Margot Kidder as Danielle & Dominique, Jennifer Salt, Charles Durning, William Finley, Lisle Wilson, Bernard Hughes, Mary Davenport, Olympia Dukakis / Screenplay Brian De Palma & Louisa Rose / Original Music Bernard Herrmann / Cinematography Gregory Sandor / Editor Paul Hirsch / Produced by Edward R. Pressman / Directed by Brian De Palma
I saw a murder, and I’m going to prove it!
It’s not that Brian De Palma’s Sisters is a bad film, but rather that it makes some decidedly dubious mistakes.. or does it? Well, yes it does, but to what extent these were intentional, it’s difficult to quite decide. It’s that familiar De Palma dichotomy, to find yourself confused as to whether you are eating sirloin steak or a thick layer of cheese. Every simplicity is layered with an enigmatic undertone, whilst each bold epiphany is counter set by a certain unbelievability. This duality both attracts and frustrates the filmgoer in equal fashion.. perhaps the familiar domain of the auteur filmmaker? But one thing is certain, De Palma will not be told, and nor should he be, since we love him for his tenacity of personal vision, and utter disregard for the ordinary solution.
It’s perhaps unfair to be too critical of Sisters, since it was nevertheless a pretty accomplished piece for a Director still finding his sea legs. Considered as the beginning of a progression of cinematic ideas, it whets the appetite very nicely.. but viewed in the singular, it somewhat stumbles and loses its footing once too often. It’s not so much a matter of yelling at the screen ‘Don’t go in there!’, but rather, ‘Who the hell would go in there?!’ Incredulous though we are throughout the story, nothing quite prepares us for the concluding journey that murder victim Philip Woode (Lisle Wilson) makes for the finale, when he arrives trust up in a sofa at a deserted station next to a Canadian cow. How do we know it’s a Canadian cow? Well, someone stuck a Canadian flag next to it. That cow seems to be the crux of the whole film, somehow.. If you believe in the cow, then you believe in the nature of the film. As avant guard touches go, that cow is a pretty wonderful one, but even David Lynch might scratch his head a little trying to justify it’s reason for being there.
As if Ray Boulting’s Twisted Nerve hadn’t upset the disabled community enough, by creating a fearful parallel between Downs Syndrome and murderous psychotic tendencies, ‘Sisters’ managed to go one step further and tar all twins with the same phobic panic. The plot of Sisters spends much of it’s time attempting to prove whether or not Margot Kidder has a twin, which in itself is no evidence of foul play in the context of the film, nor indeed are Siamese twins particularly synonymous with mental illness. One might naturally then be perplexed as to why on earth Danielle & Dominique are in a mental hospital to begin with, and not merely in a State hospital or private clinic. Okay, this is a horror film, so we should be prepared to drift into an exaggerated reality, but still, reason and logic must still prevail, or else we enter into the absurd.
De Palma of course had Hitchcock’s Psycho and Vertigo in mind for his psychological study on twins and split-personality, even to the extent of convincing Hitch’s old composer Bernard Hermann to come out of retirement to write the score in direct homage. Psycho, Vertigo and Sisters all exploit mental illness, but in Hitchcock we get a clear-cut cause established for the psychosis. In Psycho we have the life-long problems associated with an overbearing mother, and Vertigo gives us Kim Novak playing the part of a damaged woman to deceive James Stewart, but winds up competing with her other self for his affections.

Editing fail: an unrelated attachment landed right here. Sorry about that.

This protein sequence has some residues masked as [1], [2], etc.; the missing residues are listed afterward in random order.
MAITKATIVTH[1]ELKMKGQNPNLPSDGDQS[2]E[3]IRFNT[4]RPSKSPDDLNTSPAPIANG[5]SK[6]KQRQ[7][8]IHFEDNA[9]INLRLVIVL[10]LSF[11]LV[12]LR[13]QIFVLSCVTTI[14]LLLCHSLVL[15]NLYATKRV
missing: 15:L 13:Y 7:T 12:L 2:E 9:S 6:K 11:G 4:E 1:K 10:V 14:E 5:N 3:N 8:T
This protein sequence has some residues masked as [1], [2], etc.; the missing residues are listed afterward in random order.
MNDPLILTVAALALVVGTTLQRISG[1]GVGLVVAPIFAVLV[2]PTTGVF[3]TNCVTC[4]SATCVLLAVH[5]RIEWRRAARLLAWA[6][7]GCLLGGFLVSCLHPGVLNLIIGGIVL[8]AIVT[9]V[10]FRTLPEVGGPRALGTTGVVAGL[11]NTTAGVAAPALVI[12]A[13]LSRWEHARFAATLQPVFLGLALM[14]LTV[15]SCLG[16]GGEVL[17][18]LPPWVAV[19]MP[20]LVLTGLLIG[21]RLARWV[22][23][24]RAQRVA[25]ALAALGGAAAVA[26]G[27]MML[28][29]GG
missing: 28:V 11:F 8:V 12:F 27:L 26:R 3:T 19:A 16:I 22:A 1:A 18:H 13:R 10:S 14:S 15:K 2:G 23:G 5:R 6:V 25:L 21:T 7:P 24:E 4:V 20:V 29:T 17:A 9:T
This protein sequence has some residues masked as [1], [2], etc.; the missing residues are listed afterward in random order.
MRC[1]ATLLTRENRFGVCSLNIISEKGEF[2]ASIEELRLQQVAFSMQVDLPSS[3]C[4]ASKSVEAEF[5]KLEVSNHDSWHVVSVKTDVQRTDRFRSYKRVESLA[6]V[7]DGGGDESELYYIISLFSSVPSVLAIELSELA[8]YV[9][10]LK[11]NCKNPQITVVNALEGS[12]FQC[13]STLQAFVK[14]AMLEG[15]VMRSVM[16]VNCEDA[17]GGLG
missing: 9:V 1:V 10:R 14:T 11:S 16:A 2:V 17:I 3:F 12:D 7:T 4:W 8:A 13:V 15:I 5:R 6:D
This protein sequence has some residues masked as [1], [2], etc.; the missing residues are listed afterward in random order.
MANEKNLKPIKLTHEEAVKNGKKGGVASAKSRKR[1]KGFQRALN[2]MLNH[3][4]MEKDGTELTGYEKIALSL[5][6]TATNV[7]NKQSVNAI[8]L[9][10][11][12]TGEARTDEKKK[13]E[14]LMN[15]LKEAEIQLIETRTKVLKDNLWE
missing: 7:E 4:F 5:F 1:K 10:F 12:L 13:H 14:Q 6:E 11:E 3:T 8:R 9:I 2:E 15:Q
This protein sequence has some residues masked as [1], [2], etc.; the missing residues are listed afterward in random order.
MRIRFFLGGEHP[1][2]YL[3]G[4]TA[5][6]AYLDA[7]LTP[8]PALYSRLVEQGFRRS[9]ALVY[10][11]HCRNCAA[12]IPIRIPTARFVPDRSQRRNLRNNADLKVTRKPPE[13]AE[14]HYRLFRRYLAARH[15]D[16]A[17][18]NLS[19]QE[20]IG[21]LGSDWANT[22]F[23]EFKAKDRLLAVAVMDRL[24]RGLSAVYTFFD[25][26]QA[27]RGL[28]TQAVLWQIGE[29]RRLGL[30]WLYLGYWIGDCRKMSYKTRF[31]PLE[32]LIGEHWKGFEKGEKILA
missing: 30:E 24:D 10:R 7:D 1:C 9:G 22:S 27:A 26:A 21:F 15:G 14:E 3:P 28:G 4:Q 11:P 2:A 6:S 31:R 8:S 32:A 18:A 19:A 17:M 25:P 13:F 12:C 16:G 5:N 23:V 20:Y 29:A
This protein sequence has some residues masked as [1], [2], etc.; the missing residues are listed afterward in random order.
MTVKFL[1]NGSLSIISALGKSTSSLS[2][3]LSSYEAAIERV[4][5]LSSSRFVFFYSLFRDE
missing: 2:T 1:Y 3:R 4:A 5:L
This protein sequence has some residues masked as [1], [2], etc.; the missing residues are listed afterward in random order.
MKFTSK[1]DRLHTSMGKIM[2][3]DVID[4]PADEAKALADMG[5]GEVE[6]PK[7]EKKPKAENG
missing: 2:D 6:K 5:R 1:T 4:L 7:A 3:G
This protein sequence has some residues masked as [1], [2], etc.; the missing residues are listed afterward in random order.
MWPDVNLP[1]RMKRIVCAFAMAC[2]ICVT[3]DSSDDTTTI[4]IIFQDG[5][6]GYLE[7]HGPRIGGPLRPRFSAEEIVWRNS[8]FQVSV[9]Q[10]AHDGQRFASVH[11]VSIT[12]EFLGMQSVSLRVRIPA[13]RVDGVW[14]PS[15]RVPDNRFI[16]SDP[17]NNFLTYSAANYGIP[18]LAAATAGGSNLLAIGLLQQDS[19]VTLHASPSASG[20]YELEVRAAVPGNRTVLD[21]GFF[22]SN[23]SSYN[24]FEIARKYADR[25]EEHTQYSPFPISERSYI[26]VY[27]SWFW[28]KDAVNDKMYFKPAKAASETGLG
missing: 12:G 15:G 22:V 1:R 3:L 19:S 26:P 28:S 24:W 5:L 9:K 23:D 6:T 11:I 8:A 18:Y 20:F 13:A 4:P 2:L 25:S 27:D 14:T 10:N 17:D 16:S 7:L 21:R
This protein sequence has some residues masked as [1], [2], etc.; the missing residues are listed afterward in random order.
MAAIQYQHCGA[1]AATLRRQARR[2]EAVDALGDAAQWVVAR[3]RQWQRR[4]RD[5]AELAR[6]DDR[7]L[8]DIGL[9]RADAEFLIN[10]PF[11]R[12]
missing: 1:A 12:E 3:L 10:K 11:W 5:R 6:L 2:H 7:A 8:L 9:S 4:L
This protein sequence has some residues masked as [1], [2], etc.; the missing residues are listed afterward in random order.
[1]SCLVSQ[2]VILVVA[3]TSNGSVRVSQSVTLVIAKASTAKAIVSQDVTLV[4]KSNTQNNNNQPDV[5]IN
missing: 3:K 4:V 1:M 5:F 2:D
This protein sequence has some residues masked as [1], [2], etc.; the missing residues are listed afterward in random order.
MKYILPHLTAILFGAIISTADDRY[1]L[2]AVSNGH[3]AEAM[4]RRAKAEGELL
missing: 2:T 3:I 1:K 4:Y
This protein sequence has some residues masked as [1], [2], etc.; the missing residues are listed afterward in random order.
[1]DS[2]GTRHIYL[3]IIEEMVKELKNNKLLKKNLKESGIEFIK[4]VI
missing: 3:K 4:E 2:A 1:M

With Sisters, we have an interesting little dynamic which adds a curious series of flips to the usual Hitchcock archetypes. On the surface we’re presented with a straightforward good twin / evil twin situation, but then we come to realise that these twins were once conjoined, now separated. This might be fuel enough for a study on identity, but De Palma doesn’t stop there, he throws another spanner into the works *Spoiler Alert*, by revealing that the ‘bad’ twin died years earlier during an operation to separate the two. Also, given that we learn of the sexual advances of the twin’s Doctor towards one twin, whilst drugging the other for sexual ‘privacy’, we come to realise that the bad twin had every reason in the world to turn out a wee bit funny in the head. Flip once more, considering that when the surviving ‘good twin’ has her little murderous episodes and becomes her ‘evil’ twin, she is in actual fact acting out how she believes her sister would be, but in actual fact it could be said that this so called good twin, was always the evil, considering the lengths she would go to for some ‘alone time’ with her Doctor lover. Indeed, we even discover in flashback that the Doctor favoured his lover in the separation, sealing the sad fate of the other to die on the operating table.
Shot in a low-budget tv style, Sisters mirrors elements of the Psycho ‘look’, which Hitch developed out of necessity, when Studio concerns over his alarming subject matter reduced him to shooting Psycho on his Alfred Hitchcock Presents Tv Lott. Somehow the impression I get with Sisters though, is more that of a Columbo murder mystery, with it’s 1970’s haircuts and sense of camera off on a wander in search of clues. Especially since we have this long build up to the murder after half an hour or so, which is plotted out with hints and mistakes for our reporter to follow up later on. Not that Columbo had to deal with too many dangerous paranoid schizophrenics.